Legendary Swimmer with a Great Mental Attitude

Posted: September 12, 2010 in 1-Sports Psychology, Swim

Shelley Taylor Smith is a swimming legend!

She swam the 90km from Sydney to Wollongong at an average of 88 strokes per minute. Those of you benefiting from training with a Wetronome will know that’s an amazingly high rate to hold for 12 hours!

Shelley is a 7 time World Champion and 5 time winner of the mighty 48km Manhattan Island Marathon Swim. Known for her mental toughness and fearsome competitiveness, she’s an inspirational figure to many people around the world.

Here is an excerpt:

“On January 17, 1995, I hit the wall 8hrs into my solo swim from Sydney to Wollongong (I know what you’re thinking… what were you thinking Shelley?) Little did I know that I had 4hrs 30mins of swimming remaining!

The water had dropped from 21C to 12C. Imagine if you can swimming at the front of the shark proof cage with the ocean water dumping on top of my head every 5 seconds much like a bucket of cold water dumped on you in the shower. I had this humungus (Aussie for huge) throbbing headache. Sharks had been circling. My fingers and toes were bruised and fractured from being picked by the velocity of the waves hitting the front and back of the cage.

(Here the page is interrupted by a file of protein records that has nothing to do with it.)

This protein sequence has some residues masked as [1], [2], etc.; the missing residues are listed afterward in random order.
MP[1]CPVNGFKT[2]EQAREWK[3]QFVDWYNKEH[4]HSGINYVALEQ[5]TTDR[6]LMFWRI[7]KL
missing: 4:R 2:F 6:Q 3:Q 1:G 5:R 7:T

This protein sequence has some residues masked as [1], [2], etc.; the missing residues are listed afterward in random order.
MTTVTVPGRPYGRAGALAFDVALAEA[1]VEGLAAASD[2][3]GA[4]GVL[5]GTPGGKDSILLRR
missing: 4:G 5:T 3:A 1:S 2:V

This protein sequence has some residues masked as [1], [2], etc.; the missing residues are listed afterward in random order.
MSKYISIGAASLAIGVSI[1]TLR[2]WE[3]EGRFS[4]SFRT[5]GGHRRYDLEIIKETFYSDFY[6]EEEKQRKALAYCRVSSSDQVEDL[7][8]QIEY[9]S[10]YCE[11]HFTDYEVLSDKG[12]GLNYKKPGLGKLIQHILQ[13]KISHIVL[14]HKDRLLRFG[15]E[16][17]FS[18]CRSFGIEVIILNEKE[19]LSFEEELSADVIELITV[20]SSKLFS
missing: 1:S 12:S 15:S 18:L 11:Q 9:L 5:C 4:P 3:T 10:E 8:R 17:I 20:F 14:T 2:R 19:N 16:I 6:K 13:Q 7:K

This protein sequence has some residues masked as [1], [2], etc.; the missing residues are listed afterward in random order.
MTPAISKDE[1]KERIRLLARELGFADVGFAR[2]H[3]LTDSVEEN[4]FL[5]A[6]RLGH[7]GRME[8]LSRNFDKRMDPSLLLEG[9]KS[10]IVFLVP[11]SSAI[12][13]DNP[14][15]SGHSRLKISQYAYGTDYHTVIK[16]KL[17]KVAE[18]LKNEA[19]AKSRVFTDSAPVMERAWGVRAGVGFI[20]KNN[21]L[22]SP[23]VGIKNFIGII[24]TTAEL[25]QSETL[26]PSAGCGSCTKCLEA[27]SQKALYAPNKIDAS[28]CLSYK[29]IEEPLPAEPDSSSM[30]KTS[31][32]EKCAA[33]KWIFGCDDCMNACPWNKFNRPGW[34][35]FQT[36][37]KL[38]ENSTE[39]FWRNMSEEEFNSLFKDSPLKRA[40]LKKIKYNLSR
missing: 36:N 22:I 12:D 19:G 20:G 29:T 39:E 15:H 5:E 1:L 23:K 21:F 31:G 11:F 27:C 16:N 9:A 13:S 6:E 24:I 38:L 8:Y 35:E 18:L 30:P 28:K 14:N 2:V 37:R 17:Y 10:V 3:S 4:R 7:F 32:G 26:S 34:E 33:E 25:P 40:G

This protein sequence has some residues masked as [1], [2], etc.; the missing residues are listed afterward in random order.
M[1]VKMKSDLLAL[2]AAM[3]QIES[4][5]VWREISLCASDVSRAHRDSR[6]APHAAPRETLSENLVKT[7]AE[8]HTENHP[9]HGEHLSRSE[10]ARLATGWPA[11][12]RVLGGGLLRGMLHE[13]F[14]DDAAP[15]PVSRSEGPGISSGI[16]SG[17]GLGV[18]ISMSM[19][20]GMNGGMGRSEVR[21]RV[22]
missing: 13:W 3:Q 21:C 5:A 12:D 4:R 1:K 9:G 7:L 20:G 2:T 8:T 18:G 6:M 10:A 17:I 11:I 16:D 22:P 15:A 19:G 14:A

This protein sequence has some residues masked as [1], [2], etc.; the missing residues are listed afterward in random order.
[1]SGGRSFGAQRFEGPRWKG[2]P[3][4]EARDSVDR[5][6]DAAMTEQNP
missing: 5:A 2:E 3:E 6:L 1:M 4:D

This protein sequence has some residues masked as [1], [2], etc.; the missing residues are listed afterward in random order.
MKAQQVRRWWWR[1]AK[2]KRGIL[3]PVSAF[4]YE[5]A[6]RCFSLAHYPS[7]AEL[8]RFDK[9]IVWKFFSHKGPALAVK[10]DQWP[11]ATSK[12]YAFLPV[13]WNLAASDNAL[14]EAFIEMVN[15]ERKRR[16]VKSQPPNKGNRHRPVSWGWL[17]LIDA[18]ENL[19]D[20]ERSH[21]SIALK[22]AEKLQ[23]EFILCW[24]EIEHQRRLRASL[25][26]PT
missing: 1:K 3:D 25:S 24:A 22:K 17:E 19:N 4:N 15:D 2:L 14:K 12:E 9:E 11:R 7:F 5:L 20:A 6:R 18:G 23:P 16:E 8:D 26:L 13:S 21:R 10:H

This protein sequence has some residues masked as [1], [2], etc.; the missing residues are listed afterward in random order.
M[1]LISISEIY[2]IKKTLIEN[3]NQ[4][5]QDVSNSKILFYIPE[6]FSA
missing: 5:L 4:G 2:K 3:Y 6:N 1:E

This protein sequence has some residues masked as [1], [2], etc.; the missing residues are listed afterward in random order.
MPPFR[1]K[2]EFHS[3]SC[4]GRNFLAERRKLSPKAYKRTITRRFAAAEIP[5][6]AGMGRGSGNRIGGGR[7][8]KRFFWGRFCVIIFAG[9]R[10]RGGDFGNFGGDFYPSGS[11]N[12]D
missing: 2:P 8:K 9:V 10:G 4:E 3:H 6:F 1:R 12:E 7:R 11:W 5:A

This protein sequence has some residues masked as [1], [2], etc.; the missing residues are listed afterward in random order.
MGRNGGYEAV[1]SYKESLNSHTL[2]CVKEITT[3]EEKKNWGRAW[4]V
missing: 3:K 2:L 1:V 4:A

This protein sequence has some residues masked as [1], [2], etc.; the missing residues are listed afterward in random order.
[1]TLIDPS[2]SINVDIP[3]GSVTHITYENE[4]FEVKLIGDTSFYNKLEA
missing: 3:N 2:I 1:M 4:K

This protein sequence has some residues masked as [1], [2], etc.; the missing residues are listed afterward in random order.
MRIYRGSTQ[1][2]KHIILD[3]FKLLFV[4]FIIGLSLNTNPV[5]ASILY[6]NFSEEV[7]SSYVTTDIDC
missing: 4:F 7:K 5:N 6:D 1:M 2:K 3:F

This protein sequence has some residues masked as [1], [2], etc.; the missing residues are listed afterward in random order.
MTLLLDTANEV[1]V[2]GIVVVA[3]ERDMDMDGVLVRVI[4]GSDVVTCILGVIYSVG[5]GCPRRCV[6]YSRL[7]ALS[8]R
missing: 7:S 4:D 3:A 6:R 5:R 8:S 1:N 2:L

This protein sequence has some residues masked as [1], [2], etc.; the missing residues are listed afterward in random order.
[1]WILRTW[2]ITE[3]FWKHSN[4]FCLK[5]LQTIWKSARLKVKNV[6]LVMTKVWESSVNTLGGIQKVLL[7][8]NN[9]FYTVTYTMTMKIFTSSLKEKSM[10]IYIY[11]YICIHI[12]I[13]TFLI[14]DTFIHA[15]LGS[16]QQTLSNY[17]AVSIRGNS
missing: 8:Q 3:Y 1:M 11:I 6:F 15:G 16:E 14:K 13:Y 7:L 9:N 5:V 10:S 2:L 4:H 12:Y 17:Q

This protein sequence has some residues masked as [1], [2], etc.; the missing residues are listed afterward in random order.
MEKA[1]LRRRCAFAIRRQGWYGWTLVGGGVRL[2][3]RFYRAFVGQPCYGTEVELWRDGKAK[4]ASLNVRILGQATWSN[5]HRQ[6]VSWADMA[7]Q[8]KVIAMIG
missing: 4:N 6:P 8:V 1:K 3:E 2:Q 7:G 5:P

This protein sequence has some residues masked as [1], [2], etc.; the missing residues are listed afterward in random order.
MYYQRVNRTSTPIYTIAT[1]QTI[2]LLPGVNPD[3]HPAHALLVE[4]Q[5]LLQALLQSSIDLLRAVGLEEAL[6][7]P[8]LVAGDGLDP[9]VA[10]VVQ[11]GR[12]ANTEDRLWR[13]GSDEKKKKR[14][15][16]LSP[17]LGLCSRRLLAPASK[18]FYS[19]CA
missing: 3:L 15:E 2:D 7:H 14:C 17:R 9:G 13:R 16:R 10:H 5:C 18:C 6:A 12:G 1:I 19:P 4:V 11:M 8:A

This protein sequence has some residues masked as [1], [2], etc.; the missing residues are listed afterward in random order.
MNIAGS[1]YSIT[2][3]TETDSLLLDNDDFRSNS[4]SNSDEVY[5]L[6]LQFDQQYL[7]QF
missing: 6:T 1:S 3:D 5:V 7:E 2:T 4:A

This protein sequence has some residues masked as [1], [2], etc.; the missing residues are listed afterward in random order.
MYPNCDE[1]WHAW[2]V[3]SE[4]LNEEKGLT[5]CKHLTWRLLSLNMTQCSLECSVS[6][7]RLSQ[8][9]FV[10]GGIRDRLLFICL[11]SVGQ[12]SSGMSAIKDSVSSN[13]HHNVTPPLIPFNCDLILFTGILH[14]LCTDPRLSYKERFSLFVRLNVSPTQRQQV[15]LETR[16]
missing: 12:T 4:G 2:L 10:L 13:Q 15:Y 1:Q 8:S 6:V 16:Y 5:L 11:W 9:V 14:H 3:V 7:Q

I wanted out… normal behaviour I thought. I was stamping my feet like a child spitting the dummy as I repeated to my coach “I want a hot chocolate” “I want a hot shower!” “I want… I want” “I want out!”

Then came the most honest of all statements… “I have nothing to prove!”

My coach ‘Grub’ turned to me noticing my lips had turned blue and my back was shades of purple from the wind exposure; put two fingers up and said “How many fingers?”

I flashed back to Lac St Jean in Roberval, Quebec, Canada at the 1992 Pan Pacs 25km event when Grub asked that same question and I cannot remember my answer as I passed out unconscious from hypothermia and Grub saved me.

My moment of truth had come… way out there at sea thinking… hmmm if I say three… I can get out of this quick smart! I took the longest time contemplating should I or shouldn’t I. I replied “two” and Grub told me abruptly “put your head down and get going NOW!” I said “no!” to which Grub replied “Give me 20mins.”

I put my head down and said to myself:
“If you don’t quit… you will make it!”
“If you don’t quit… you will make it!”
“If you don’t quit… you will make it!”

These 8 words are all I said over and over and over to myself in the 90km solo swim to Wollongong. 20 minutes turn to 40 minutes then 60 minutes and a pod of dolphins appeared out of no where which cheered me up. All of a sudden my stroke returned to normal and the water appeared to warm up.

Your attitude determines how well you will succeed when faced with a challenge. We did succeed that day when we made it to Wollongong Harbour in 12 hours 28 mins and 30 secs.”


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